Spatial familiarity as a dimension of wayfinding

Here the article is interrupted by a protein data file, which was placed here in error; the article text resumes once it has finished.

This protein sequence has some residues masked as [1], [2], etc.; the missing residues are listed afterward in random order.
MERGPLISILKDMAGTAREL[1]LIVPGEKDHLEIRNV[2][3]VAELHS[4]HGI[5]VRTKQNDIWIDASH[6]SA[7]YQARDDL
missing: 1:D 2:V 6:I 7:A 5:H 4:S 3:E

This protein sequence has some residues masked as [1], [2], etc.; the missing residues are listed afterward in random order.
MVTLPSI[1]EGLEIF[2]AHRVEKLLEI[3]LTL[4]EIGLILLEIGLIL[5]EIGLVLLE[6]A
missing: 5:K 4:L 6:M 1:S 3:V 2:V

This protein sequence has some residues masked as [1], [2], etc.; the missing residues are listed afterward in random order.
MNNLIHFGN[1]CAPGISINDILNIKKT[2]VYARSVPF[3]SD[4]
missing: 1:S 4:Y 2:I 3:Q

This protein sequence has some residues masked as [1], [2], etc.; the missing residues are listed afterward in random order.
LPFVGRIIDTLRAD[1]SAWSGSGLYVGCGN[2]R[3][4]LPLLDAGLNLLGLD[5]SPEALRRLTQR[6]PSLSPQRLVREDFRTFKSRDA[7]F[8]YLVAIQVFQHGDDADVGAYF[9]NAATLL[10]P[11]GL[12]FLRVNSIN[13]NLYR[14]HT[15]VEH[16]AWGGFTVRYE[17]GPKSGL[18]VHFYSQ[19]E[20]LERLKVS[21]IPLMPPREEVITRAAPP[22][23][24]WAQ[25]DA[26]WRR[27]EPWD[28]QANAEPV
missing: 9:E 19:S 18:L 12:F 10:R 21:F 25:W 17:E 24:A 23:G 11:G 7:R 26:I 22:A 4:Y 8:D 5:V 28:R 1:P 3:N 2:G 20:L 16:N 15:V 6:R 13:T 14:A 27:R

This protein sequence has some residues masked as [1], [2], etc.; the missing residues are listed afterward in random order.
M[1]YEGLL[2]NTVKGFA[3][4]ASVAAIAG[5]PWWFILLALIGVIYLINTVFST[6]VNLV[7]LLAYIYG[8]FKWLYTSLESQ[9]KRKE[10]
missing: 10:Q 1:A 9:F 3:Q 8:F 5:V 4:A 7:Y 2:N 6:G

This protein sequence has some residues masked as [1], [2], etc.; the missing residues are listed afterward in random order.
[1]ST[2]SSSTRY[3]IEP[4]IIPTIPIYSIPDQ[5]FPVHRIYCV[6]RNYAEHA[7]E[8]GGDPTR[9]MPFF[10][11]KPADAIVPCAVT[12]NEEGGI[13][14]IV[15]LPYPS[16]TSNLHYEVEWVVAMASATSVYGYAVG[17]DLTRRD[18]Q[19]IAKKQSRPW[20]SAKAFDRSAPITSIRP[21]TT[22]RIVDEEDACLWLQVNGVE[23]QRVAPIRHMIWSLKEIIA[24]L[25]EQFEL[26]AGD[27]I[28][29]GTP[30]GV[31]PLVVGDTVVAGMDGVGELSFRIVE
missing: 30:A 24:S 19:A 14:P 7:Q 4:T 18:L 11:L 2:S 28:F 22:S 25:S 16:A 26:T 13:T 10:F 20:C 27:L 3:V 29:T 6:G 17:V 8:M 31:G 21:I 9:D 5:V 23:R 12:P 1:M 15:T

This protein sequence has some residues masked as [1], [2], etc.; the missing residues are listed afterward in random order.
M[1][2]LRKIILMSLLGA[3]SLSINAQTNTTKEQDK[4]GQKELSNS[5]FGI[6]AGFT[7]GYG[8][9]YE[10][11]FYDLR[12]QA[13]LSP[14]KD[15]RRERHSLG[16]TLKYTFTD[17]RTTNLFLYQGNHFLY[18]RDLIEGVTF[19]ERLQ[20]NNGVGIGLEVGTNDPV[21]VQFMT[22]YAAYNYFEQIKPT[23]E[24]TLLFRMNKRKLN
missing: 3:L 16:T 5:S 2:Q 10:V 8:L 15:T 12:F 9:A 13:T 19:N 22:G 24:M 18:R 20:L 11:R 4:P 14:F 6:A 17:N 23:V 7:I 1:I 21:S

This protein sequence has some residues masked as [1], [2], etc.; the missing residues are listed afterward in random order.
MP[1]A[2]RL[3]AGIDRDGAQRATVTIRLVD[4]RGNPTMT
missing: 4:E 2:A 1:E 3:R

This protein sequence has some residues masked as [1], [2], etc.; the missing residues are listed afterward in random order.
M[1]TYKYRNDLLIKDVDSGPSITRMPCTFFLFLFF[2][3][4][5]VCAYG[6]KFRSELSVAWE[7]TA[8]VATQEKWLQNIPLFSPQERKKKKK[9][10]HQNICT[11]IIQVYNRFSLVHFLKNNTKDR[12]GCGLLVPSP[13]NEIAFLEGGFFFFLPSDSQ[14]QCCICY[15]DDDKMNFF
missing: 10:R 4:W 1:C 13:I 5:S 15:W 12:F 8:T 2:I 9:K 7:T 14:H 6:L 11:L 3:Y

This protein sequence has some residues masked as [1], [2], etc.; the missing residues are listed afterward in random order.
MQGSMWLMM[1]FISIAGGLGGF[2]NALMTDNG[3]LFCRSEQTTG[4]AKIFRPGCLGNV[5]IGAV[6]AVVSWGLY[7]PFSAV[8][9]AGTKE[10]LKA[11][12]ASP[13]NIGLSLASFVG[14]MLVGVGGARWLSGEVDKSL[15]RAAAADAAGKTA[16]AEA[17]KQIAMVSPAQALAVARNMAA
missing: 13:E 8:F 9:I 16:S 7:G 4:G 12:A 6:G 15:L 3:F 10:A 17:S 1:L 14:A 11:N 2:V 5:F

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Spatial familiarity is a significant, yet insufficiently investigated factor that affects wayfinding. The aim of this thesis is to explore spatial familiarity as a dimension of wayfinding, and explain how it affects human behavior within the built environment. Factors affecting wayfinding are defined under two categories; environmental information and individual characteristics. Spatial familiarity is a concept that comprises these two characteristics and thus, is analyzed separately. Factors affecting spatial familiarity apart from those mentioned above are defined as experience, spatial ability, meaning and expectancy, and environmental complexity. The effects of individual and group differences on spatial familiarity are identified and assessed through an empirical study conducted in two buildings of the Faculty of Art, Design, and Architecture, of Bilkent University. Spatial ability tests, wayfinding tasks, and interviews were administered to subjects from the Department of Interior Architecture and Environmental Design and the Department of Graphic Design. The findings indicate that spatial and individual factors affect spatial familiarity with the built environment.